Minister of Northern Affairs Dan Vandal rises during a meeting of the Special Committee on the COVID-19 Pandemic in the House of Commons on Parliament Hill in Ottawa on June 9. (THE CANADIAN PRESS/Justin Tang)

Federal minister is ‘revolted’ by police treatment of Indigenous people

It appears the issue about how–and why–Canadian police treat First Nations people will not be going away anytime soon.

Last week, Prime Minister Justin Trudeau and RCMP Commissioner Brenda Lucki had a very public debate on the matter.

On Tuesday, an Edmonton police officer was arrested and charged with assault for an arrest he made of an Indigenous man last August.

The arrest came as the country’s Minister of Northern Affairs told a House of Commons committee that he has been “revolted” by recent videotaped examples of what he called “police brutality” against Indigenous People in Canada.

Dan Vandal, who is Métis, told the Indigenous and northern affairs committee, that the problem stems from the colonial attitude of Canada’s founding government, whose top policy objectives, he said, were “to civilize, to Christianize and to assimilate Indigenous people into Canadian life.”

“That’s really the basis of the racism. It needs to stop,” Vandal said.

“It needs a dramatic government intervention and I hope our government will be able to lead the way because the images that we saw of police brutality are absolutely unacceptable.

“We need to stop the hate, the violence and we need to stop the racism.”

Vandal’s comments came as Edmonton Police Constable Michael Partington was arrested and charged following the recent surfacing of a video on social media of an incident that appears to show an officer walking up to an Indigenous man under arrest and driving a knee into the prone man’s back while he was lying on the ground.

The Edmonton Police Service said in a news release that Partington, a four-year member of the force, had been charged with assault in the incident involving Elliot McLeod and that Partington had been removed from duty without pay.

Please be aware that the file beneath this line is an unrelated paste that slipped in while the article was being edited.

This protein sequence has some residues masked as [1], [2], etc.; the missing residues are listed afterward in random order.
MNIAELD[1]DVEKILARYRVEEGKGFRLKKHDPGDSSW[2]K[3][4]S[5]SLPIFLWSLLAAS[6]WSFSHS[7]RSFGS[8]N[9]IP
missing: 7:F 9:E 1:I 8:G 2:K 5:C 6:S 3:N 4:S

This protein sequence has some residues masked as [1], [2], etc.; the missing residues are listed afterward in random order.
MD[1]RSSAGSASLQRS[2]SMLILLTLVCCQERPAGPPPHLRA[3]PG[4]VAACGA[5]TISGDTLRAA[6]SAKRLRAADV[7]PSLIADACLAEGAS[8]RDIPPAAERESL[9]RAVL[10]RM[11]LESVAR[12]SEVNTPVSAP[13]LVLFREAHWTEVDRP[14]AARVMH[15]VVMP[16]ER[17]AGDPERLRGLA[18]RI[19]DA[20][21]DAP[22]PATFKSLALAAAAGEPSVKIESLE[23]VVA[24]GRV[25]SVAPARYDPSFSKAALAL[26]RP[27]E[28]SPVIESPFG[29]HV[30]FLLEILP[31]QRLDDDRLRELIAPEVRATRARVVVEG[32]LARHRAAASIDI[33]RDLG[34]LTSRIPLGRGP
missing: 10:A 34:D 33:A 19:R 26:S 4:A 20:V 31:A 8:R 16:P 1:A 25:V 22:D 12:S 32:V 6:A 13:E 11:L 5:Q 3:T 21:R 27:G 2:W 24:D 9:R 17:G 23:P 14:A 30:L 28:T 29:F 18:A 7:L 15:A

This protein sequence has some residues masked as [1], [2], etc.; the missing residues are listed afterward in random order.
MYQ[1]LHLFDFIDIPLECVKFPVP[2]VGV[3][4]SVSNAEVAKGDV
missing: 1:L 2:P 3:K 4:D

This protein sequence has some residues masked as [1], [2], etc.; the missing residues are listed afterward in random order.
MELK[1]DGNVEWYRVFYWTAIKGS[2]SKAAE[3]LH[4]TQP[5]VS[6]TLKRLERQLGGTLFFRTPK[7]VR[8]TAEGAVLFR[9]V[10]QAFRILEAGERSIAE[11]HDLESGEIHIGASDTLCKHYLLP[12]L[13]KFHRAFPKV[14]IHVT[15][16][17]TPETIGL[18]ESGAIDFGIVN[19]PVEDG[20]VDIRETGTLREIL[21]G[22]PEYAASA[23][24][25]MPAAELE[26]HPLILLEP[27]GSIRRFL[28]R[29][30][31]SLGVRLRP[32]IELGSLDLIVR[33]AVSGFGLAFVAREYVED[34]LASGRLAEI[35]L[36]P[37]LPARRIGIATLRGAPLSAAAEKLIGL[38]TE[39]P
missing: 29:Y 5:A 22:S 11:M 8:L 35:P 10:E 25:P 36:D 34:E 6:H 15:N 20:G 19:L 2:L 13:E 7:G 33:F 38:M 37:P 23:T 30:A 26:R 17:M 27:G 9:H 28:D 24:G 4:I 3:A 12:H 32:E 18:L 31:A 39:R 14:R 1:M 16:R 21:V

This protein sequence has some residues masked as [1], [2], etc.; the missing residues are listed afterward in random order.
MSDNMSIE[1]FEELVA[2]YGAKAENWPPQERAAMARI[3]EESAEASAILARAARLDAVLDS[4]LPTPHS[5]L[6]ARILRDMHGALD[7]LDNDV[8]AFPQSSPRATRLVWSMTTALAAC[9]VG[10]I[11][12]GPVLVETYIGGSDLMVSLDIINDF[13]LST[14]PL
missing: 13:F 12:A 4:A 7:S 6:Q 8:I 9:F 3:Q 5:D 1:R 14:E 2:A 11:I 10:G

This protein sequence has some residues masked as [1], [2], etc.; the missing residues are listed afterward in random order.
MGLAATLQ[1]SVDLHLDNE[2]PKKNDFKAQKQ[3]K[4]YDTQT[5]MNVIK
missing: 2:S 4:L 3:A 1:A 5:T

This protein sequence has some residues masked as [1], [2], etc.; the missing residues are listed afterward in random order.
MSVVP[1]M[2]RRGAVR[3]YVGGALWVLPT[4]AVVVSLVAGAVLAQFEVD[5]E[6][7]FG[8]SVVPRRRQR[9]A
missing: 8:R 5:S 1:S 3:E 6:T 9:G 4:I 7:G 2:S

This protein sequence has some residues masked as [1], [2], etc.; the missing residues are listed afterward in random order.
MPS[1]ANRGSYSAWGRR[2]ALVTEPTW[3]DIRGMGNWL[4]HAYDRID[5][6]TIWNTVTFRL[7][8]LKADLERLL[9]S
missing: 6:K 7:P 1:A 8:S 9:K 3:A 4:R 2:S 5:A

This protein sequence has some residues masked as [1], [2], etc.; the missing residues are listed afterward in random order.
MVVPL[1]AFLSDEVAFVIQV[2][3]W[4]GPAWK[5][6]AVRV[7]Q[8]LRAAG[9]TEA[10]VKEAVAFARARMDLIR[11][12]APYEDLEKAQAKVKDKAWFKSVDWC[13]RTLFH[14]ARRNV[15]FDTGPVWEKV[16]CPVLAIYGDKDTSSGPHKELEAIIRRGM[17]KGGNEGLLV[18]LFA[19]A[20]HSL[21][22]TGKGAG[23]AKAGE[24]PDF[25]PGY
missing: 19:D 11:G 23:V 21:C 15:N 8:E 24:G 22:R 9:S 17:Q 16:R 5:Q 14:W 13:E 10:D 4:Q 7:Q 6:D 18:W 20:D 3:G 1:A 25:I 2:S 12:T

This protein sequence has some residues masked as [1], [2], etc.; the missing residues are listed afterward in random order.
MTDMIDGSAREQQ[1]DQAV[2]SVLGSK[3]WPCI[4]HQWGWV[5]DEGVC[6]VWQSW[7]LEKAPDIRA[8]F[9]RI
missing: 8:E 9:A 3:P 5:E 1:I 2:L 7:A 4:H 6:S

CBC News reports that court records show McLeod, 33, has a lengthy criminal record and is in custody awaiting trial after being charged in a second-degree murder case earlier this year.

In an exclusive interview with CBC News late Monday afternoon, McLeod said the officers subsequently took him down a side street and assaulted him twice while he was handcuffed, at one point with a bag over his head.

“After he arrested me, throwing me into his cop car, he dragged me out of that cop [vehicle] twice while I was in cuffs and assaulted me,” McLeod said on a phone interview from the Edmonton Remand Centre. “This is what I am trying to get justice for.”

Demonstrators gathered outside Minister of Northern Affairs Dan Vandal’s constituency office in Winnipeg in February in solidarity with opponents of the proposed Coastal GasLink pipeline in B.C. (Submitted by Bianca Ballantyne)

Partington’s arrest came as The Alberta Serious Incident Response Team, an independent body which investigates deaths or injuries involving police, continues its investigation of allegations by Athabasca Chipewyan First Nation Chief Allan Adam that he was assaulted by RCMP officers when he, his wife, Freda Courtoreille, and their niece were leaving a local casino in downtown Fort McMurray around 2 a.m. on March 10 after police stopped him for an expired licence plate.

Last Thursday, CBC News broadcast a video of the incident that showed an RCMP officer jump-tackling the chief to the ground without warning, punching him in the head and putting him in a chokehold. 

RCI Story: Video shows Alberta First Nations chief in fight with RCMP officers.

The week before, a video surfaced that appeared to show an RCMP officer in Nunavut using his truck’s door to knock a man over before arresting him. That incident is also under review. 

As well, two Indigenous people have been shot dead by police in New Brunswick this month — Chantel Moore was killed during what was supposed to be a wellness check by Edmundston police department officers and Rodney Levi was killed after the RCMP was called to deal with an “unwanted person” at a barbecue.

Dan Vandal (right) is embraced by Prime Minister Justin Trudeau after being sworn-in as Minister of Northern Affairs during the presentation of Trudeau’s new cabinet, at Rideau Hall in Ottawa, Ontario, Canada November 20, 2019. (REUTERS/Blair Gable)

“For me personally, they’re revolting,” Vandal said of the images of some of those incidents that have been widely shown on television and online.

“It’s something that really our country, our society can no longer put up with.”

Vandal was joined at the virtual committee meeting by Crown-Indigenous Relations Minister Carolyn Bennett and Indigenous Services Minister Marc Miller, who also condemned the recent incidents.

Miller and Bennett both pointed to community-based Indigenous policing, which the government is working to advance, as part of the solution.

With files from CBC News (Charles Rusnell, Jennie Russell, Paige Parsons. Dana Hatherly), The Canadian Press, RCI

Categories: Indigenous, Politics
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